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Loyalty costing households up to £732 a year

Written by: Emma Lunn
Failing to switch to the cheapest energy, home and car insurance providers is costing consumers hundreds of pounds a year – with potential savings varying by region.

The top three regions where households can save the most by switching their home energy supplier, plus their home and car insurers, are the West Midlands (£732), the East Midlands (£665) and the North East (£660), according to Compare The Market.

The price comparison website conducted research in conjunction with The Simples Lab to calculate the cost saving it would take to incentivise consumers to seek out and change to more competitive deals. The study found that the annual cost saving it would take to prompt people to change providers is actually far lower than the potential savings available.

For example, households in the West Midlands have the potential to save an average of £732 by switching their energy and insurance providers. The average cost saving people in this region say would prompt them to switch is £234 – yet 61 per cent have not switched any of their providers in the past year.

Those in the East Midlands could also reap huge benefits from switching, with an average of £665 in savings available. This is £456 greater than their “tipping point” of £208, but six in 10 (60 per cent) of households haven’t switched providers.

In the North East, households can save an average of £660 by switching – one of the highest figures in the UK. But the region has the highest proportion of those who have not switched providers, at 71 per cent, despite people saying that, on average, they’d switch if they could save £211 a year.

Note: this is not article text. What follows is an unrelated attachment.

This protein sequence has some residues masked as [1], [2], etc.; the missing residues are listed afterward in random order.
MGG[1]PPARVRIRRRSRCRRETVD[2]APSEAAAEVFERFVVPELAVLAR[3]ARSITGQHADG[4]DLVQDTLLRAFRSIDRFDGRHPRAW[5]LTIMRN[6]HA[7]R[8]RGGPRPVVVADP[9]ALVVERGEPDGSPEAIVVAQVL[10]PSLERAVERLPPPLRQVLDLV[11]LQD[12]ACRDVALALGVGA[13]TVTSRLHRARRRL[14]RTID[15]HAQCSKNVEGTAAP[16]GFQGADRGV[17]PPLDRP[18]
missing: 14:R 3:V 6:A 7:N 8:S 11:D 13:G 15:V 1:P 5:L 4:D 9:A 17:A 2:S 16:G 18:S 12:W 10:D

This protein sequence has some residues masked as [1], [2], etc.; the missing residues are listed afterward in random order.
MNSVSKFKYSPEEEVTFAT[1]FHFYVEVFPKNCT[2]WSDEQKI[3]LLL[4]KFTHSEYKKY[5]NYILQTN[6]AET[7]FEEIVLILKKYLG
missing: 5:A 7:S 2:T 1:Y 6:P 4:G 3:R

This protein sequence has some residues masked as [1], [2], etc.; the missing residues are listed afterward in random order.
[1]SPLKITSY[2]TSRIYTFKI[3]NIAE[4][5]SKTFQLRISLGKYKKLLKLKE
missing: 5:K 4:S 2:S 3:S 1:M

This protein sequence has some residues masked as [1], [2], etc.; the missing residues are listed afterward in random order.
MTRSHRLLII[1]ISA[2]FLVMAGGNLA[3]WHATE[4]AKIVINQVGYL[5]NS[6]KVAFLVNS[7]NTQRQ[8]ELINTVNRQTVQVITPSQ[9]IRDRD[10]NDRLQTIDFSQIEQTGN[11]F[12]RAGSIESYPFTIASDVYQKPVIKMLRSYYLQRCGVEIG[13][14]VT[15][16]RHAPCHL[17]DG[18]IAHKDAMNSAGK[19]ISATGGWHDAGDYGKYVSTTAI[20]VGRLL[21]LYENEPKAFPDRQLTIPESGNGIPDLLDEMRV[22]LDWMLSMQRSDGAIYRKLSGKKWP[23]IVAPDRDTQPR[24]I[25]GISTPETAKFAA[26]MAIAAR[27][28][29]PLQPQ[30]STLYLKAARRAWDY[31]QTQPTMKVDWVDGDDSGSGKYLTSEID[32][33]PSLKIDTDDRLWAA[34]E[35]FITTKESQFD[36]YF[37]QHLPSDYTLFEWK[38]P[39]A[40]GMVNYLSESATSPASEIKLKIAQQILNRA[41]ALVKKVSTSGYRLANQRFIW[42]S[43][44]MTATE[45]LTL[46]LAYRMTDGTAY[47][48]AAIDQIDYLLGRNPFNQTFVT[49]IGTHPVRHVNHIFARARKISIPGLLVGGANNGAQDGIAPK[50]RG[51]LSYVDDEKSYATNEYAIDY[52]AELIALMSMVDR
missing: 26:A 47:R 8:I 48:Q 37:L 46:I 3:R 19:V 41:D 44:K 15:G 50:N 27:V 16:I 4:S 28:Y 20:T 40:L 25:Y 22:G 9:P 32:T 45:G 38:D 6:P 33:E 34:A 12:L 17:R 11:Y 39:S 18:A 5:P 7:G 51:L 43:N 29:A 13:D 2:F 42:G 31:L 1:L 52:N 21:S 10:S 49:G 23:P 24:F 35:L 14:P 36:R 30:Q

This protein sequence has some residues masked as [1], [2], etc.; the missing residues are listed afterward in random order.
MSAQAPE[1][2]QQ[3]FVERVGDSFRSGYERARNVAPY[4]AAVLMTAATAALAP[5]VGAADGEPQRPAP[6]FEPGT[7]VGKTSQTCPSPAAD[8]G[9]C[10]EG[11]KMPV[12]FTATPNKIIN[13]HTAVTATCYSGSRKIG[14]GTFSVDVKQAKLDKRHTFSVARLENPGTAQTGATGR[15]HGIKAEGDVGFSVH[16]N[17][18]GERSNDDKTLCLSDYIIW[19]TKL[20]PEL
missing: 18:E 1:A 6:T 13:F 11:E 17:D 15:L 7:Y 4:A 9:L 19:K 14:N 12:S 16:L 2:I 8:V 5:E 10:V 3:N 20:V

The report also found the average Londoner could £568 by switching energy, home and car insurance providers. This saving is £269 more than the £299 Londoners say it would take them to switch, yet only a third (31 per cent) had sought out better deals.

Simon McCulloch, director at, said: “All across the country people are missing out on hundreds of pounds in savings, despite the fact that they say they would switch providers for a lot less money. We call this group ‘actively inert’ – despite being able to save in excess of the amount which would be their incentive to switch, they still don’t shop around.

“The difference between comparing providers and simply rolling onto a default tariff or auto-renewing your insurance can be huge. Shopping around on energy tariffs, as well as motor and home insurance, is one of the most effective ways of combating rising household costs, yet the majority of people are still not taking advantage of these potential savings.”

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